The very essence of instinct is that it’s followed independently of reason – Charles Darwin
Think. Think again. And think some more. Which school do we want to send our child to? (Like we have a choice, given the scarcity of good institutions, and the challenging, and many a time inexplicable selection processes by these institutions) Which job offer should I accept? (You have more than one? People on an average have 0.00073 job offers) Which movie should I watch? (Like it matters. The prices of coke and popcorn alone will diminish your experience significantly, and even Robert Downey Jr’s shenanigans are unlikely to help you recover from this mini financial crisis) What color should I have my apartment walls painted? (White is best and then hand your child some crayons for creativity) Which business deal should I go with? (They all end in chapter 11) Who should I have on my fantasy sports teams? (Read the advice given by experts and then do exactly the opposite) Should I surprise my wife? (You need to understand the difference between surprise and shock very clearly) Which car should I buy? (Buy a few parking spots first and then a car. You can’t lay the eggs first and then build a nest)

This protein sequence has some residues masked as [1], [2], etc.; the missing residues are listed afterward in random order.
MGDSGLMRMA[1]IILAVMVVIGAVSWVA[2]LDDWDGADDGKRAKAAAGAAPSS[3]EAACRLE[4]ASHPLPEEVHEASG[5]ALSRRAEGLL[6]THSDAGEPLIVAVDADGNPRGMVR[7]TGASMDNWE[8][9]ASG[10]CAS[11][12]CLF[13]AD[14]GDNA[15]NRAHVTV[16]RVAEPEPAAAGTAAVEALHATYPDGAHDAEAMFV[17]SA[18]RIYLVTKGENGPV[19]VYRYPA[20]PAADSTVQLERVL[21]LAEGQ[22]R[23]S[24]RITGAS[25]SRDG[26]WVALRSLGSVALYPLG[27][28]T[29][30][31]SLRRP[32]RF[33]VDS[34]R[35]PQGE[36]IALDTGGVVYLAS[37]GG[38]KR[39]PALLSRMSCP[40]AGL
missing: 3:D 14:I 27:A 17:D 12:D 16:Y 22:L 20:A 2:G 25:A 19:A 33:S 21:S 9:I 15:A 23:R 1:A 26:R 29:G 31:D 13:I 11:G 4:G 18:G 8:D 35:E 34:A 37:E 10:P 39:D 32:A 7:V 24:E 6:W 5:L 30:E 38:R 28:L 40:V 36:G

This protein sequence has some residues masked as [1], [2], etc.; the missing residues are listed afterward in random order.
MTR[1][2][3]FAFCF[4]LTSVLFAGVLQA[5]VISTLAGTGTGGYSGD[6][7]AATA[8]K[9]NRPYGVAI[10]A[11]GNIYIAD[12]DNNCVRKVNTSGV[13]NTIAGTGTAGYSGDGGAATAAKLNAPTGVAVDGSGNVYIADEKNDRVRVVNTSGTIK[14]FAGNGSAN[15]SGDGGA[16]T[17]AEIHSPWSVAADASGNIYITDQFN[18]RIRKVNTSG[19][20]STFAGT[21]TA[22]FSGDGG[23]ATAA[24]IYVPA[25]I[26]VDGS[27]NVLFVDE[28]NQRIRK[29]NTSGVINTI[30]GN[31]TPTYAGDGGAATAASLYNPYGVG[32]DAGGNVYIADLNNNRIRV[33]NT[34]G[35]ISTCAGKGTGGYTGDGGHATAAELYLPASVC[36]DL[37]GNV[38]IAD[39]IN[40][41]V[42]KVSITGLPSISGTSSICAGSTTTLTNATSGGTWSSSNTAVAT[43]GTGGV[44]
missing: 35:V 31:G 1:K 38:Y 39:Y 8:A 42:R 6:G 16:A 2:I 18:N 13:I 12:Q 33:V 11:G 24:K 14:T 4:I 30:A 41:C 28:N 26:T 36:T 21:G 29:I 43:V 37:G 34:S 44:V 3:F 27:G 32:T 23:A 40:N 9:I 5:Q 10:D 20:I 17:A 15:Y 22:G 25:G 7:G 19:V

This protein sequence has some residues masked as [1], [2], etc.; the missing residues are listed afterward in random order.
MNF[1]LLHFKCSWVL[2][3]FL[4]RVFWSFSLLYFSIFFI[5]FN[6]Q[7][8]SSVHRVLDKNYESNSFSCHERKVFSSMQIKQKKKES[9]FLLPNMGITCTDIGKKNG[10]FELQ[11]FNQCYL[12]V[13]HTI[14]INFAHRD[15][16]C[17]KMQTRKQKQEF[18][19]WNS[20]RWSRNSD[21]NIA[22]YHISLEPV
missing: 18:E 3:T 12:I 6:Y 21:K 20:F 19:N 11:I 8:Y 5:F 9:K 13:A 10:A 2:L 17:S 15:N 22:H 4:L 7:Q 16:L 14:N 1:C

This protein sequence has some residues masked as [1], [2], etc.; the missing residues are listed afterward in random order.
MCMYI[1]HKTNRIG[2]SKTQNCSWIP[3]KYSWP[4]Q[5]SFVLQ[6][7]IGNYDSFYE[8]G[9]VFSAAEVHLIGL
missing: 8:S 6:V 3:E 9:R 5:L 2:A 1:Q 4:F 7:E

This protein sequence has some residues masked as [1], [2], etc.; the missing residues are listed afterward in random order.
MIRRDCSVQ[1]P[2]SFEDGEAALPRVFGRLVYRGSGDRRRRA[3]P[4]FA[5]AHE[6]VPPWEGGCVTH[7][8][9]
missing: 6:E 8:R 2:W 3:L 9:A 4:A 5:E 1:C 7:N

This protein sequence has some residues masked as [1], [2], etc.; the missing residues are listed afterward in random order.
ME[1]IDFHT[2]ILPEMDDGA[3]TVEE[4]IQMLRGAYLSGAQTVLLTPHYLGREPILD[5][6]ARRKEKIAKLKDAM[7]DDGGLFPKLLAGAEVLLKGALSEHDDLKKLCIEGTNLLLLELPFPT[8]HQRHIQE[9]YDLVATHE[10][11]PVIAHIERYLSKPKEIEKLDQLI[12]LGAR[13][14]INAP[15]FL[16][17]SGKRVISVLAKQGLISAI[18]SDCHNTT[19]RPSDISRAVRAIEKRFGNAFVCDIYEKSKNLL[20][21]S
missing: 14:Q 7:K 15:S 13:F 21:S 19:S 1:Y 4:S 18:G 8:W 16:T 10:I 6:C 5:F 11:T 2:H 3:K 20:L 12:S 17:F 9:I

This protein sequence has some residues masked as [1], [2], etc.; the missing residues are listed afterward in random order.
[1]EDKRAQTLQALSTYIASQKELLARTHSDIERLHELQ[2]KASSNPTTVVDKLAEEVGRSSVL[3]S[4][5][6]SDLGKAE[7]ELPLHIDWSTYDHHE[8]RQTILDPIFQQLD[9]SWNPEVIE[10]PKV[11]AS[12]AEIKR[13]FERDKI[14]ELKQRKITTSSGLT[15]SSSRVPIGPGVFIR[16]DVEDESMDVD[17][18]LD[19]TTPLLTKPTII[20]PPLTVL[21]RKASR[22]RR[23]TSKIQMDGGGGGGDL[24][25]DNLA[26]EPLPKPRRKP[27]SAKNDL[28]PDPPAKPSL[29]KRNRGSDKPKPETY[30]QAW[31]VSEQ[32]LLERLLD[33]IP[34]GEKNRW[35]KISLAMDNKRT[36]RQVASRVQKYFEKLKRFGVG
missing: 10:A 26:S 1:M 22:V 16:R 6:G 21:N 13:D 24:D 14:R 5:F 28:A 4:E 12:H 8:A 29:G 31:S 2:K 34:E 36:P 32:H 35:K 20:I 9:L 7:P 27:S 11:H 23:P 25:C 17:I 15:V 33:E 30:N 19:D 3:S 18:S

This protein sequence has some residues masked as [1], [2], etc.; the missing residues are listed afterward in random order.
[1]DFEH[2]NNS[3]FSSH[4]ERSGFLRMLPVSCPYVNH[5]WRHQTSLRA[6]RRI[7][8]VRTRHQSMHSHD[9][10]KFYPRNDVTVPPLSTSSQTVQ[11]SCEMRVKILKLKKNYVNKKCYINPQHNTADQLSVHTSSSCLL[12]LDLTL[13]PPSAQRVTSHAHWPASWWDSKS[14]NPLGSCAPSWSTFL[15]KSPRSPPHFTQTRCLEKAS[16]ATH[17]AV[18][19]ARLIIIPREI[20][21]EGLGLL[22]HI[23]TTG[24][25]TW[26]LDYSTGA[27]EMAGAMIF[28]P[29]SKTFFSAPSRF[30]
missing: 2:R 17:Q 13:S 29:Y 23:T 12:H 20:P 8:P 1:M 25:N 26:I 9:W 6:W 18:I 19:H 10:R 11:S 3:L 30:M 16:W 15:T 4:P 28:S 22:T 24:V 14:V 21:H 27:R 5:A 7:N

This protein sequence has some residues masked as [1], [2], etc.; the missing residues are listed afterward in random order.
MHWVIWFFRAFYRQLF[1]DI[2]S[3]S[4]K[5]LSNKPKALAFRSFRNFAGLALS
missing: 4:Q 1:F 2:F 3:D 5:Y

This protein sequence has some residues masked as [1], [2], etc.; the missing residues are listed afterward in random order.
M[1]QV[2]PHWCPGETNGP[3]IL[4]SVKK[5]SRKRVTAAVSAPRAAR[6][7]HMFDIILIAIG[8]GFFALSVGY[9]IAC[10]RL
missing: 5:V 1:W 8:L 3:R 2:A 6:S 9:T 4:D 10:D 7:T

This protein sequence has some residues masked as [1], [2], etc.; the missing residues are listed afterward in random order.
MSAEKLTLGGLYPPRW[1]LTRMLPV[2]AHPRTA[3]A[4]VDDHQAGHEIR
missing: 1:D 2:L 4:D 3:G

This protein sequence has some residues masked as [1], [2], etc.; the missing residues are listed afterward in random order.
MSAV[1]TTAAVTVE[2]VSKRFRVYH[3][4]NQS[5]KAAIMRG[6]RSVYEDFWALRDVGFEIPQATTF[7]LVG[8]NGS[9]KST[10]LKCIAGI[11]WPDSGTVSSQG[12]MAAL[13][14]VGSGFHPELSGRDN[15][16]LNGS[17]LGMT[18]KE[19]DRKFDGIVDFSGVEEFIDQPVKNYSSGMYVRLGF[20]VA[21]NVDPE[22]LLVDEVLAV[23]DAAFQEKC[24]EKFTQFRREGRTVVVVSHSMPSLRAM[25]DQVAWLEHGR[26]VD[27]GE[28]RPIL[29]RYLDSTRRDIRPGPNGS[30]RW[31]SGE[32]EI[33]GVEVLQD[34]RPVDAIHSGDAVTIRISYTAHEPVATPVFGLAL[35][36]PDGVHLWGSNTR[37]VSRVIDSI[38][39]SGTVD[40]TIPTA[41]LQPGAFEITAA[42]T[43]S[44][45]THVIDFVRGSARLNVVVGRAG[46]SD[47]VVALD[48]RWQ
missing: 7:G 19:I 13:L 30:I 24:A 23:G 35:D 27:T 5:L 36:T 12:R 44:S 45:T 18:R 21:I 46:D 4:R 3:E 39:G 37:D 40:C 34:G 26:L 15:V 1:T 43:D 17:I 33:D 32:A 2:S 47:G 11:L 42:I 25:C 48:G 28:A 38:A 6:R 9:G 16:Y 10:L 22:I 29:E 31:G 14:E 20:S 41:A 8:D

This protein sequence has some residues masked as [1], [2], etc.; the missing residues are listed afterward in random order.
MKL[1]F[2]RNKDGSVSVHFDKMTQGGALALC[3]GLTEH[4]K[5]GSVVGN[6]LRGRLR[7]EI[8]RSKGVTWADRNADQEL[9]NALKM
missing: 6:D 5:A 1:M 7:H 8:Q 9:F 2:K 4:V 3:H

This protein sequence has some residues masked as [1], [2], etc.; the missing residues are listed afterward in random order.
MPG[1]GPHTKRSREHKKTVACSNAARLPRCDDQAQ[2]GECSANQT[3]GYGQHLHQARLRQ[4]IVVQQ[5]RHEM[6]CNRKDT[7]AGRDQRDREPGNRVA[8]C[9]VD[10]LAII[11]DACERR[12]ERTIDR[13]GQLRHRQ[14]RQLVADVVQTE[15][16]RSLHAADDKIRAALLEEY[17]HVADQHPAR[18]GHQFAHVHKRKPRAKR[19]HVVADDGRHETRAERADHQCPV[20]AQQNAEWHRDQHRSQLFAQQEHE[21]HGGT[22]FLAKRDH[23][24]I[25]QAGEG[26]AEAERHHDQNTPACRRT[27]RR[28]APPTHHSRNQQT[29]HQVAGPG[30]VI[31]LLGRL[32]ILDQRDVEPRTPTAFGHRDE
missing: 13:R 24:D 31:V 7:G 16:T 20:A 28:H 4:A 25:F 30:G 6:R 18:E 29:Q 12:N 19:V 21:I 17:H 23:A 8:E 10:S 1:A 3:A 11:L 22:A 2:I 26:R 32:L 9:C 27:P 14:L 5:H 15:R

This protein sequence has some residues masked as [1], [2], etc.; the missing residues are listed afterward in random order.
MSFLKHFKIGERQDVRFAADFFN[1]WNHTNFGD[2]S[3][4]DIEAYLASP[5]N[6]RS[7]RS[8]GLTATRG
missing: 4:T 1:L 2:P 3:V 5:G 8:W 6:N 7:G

Should I enroll in that gym? Should I pursue my passion for cooking on the side? Should I tell him that I really like him? Should I backpack in Tibet? Should I carry a knife to the Black Friday sale? Decisions decisions!! We live in a ‘modern’ world where every decision is calculated systematically and assessed several times. And then there are statistics to back them up. Logic and evidence are the keys to all decision making. However, is a deliberate and computed approach always necessary towards every step we take in any direction during our lifetime? Even if it is necessary, is it always the more effective method? Just like all living beings, we have a ‘gut’ feeling, an instinct, that serves as a primordial compass within our consciousness. It is more evolved in some than others, which is largely because some of us pay more attention to our instincts than others. Just like anything else, instinct has to be honed over time by letting it take precedence in certain situations.
Follow your instincts. That’s where true wisdom manifests itself – Oprah Winfrey